Mee Koo Toast

My neighbours in Taman Pekaka celebrated the birthday of the “latuk kong” (resident deity) last Thursday. Worshippers who contributed to the festival were each given a goodie bag of fruits, two mee koo (tortoise buns) and a box of nasi kunyit (steamed turmeric glutinous rice) with curry chicken. They gave me one bag too when I dropped in to collect some things from the apartment.

Mee koo - tortoise bun
Mee koo – tortoise bun.

Wuan and I ate the nasi kunyit and fruits when we got back to the hotel but decided to take the mee koo back to Kuala Lumpur. The mee koo is basically a bun made into the shape of a tortoise with a head, legs and tail. It is used as an offering to deities during festivals. They are also given out during birthday celebrations of elderly people.

Pink mee koo are more common as the colour signifies auspiciousness while the tortoise shape represents longevity. On the same note, yellow is also an auspicious colour. It is a matter of preference of the deity who will inform the worshippers through a medium during a trance. Halal nasi kunyit with either chicken or mutton curry is predominantly an offering for latuk kongs.

The mee koo can be eaten just like that when fresh. Alternatively, it can be coated with beaten eggs and made into toasts. I also like them with a generous dollop of butter hot from the steamer. Wuan turned the mee koo into toasts for breakfast this morning. This is the recipe she used:

Mee koo toasts - tortoise bun toasts
Mee koo toasts – tortoise bun toasts.

Mee Koo Toasts Recipe

1 tortoise bun
2 eggs, beaten
Cooking oil, for frying
Pepper, to taste (optional)

Peel the skin off the mee koo. If the skin is stuck fast, steam for 10 minutes and it will come off easily. Cut into 3/4″ thick slices. Heat oil in pan. Coat generously with egg. Fry in low heat until golden brown. Serves two.

Elevator Etiquette

The elevator is such a convenience in buildings nowadays that we take it for granted when we need to access other floors in multi-storey buildings. Yet in this time and age, it is surprising that people still do not know how to use elevators properly.

They crowd around the entrance and rush in the moment the doors open without even allowing the occupants inside to exit first. Some use their shopping trolleys like a battering ram to intimidate others into allowing them to get in first. That is Malaysian kiasuism at its ugliest.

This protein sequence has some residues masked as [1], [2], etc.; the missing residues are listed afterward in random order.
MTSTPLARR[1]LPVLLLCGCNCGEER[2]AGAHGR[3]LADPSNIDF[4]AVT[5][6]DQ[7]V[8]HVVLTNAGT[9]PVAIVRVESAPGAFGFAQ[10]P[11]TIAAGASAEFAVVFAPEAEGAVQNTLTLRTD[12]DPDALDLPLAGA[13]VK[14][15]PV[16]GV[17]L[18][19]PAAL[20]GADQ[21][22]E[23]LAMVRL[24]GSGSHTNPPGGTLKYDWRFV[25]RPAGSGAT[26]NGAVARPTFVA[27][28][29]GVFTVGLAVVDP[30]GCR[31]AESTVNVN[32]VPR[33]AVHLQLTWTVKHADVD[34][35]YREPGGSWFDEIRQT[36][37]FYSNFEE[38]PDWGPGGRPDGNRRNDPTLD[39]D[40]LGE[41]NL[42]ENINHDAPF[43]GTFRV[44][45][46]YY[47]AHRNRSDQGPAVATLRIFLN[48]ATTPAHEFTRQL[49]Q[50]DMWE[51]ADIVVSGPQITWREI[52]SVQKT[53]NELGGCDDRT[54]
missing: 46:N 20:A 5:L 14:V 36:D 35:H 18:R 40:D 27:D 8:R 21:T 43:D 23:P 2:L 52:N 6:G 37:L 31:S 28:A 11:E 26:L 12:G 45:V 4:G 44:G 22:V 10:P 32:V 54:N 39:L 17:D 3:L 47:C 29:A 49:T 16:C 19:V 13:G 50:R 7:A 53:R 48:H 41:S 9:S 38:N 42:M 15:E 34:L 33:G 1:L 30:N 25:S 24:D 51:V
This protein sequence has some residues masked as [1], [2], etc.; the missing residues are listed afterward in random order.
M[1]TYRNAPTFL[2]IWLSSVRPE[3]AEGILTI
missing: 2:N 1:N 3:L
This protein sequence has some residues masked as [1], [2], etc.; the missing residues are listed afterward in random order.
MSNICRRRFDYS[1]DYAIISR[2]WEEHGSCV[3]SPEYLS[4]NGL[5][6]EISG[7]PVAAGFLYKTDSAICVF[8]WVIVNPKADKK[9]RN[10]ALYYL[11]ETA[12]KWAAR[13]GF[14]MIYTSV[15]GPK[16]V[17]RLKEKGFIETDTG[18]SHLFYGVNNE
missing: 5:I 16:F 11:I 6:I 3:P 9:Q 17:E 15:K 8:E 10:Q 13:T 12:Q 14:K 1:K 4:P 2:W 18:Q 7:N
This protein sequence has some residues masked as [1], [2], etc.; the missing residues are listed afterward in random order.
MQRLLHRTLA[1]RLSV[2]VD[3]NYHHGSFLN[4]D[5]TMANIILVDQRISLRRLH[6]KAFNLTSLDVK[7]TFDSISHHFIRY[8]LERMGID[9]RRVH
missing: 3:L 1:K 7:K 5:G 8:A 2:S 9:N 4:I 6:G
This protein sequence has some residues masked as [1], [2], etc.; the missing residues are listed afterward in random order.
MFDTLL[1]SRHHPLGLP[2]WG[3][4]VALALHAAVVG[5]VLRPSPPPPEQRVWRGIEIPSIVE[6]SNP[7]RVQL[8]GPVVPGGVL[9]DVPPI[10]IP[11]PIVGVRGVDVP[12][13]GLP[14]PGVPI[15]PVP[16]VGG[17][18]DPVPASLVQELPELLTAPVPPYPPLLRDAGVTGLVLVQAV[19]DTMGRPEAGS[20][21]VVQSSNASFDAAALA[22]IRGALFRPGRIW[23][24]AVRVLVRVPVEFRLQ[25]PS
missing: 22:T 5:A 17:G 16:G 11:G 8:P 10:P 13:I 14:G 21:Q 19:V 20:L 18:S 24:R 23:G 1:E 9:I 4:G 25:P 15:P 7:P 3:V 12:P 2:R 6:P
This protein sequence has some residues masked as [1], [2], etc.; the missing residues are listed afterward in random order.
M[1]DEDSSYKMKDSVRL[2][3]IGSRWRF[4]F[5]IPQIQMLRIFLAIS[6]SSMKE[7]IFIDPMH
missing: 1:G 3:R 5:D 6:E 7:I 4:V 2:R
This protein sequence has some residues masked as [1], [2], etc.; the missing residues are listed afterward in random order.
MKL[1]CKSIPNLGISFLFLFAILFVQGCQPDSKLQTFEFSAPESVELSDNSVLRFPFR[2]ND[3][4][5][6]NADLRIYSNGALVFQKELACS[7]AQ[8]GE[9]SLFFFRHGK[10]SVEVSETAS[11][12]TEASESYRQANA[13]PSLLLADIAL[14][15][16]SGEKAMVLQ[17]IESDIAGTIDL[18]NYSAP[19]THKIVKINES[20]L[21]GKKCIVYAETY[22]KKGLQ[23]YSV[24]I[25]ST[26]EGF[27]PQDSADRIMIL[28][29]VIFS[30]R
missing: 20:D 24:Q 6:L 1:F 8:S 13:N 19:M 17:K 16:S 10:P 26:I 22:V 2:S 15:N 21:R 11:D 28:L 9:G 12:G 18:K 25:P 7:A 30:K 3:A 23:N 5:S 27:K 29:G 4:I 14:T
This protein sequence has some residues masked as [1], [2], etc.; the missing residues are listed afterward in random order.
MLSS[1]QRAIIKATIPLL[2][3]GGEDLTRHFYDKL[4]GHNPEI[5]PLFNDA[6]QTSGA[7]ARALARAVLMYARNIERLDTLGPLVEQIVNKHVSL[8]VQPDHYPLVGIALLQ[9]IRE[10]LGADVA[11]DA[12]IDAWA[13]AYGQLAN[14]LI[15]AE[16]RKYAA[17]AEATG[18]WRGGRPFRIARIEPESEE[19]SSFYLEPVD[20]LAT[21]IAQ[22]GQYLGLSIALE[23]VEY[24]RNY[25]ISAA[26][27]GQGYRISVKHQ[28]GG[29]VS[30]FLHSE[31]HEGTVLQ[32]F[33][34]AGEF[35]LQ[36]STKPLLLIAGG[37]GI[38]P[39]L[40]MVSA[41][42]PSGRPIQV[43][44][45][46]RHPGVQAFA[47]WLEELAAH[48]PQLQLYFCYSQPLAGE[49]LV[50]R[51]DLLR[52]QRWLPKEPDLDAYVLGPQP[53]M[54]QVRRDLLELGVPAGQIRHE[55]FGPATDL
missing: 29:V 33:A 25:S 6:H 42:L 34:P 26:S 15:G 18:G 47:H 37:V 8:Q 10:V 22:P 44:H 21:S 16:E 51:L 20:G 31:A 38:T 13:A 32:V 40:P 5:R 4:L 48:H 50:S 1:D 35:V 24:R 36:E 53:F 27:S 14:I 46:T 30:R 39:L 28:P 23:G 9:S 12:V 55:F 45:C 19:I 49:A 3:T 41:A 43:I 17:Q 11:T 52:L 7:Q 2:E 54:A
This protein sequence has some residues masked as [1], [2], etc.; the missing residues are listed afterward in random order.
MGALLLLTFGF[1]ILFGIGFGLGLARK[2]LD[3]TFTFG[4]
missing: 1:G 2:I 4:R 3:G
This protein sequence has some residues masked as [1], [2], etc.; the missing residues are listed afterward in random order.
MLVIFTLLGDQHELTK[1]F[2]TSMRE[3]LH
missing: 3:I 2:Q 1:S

We should use the elevators like we use other public facilities. Courtesy and politeness should be the order of the day. The following is a list of good elevator etiquettes that I have compiled from experience and observing other elevator users, polite and inconsiderate ones, in my weekly jaunts to shopping malls.

1. Adhere to queuing rules. First come first served. If you are in a rush, the stairs are a faster alternative.

2. Stand aside to allow occupants of the elevator to come out before getting in. It is inconsiderate to push your way in when people are still coming out.

3. Hold the door for others to get in if you are the first or only person inside an elevator. Many times, I had the door closing on me after the person before me had walked in, with both hands empty and morosely watched as the door hit my wheelchair.

4. Hold the door open for others if you are standing beside the control panel. Likewise close the door when no one else wants to get in or out.

5. Thank the person holding the door open for you.

6. Move all the way to the back to allow more people to get in. Don’t stand right in front of the elevator even when there is enough space at the back to hold another five persons.

7. If you are deep at the back when the elevator reaches your floor, be polite and ask those in front of you to give way instead of pushing your way out. Say something like: “Excuse me, this is my floor.” Thank them when you are out.

8. Avoid taking the elevators if you are coughing or sneezing repeatedly from influenza. Some things are not meant to be shared. This is one of them.

9. Don’t push a wheelchair without asking if assistance is needed. Most time it is not. The wheelchair is an extension of the user’s body. Pushing the wheelchair without asking is like pushing a non-disabled person on the shoulder, which is not only rude but could cause the person to fall from the unanticipated action.

10. And lastly, hold that fart!

Hari Raya At The Curve 2010

Malay kampung house on stilts at The Curve in conjunction with Hari Raya celebrations
Malay kampung house on stilts at The Curve in conjunction with Hari Raya celebrations.

The Curve constructed a life-size kampung stilt house at the Centre Court in conjunction with Ramadan and Aidil Fitri celebrations. To add autheticity to the model, it was furnished with curtains and other typical items found in and around such houses.

There was a grandfather clock hanging on the wall. Bamboo torches were affixed to the fence to welcome Syawal. A Vespa scooter was parked outside the house while a classic Volvo was shaded under a garage. Green plants were aplenty. It almost felt like I was in a kampung during Hari Raya.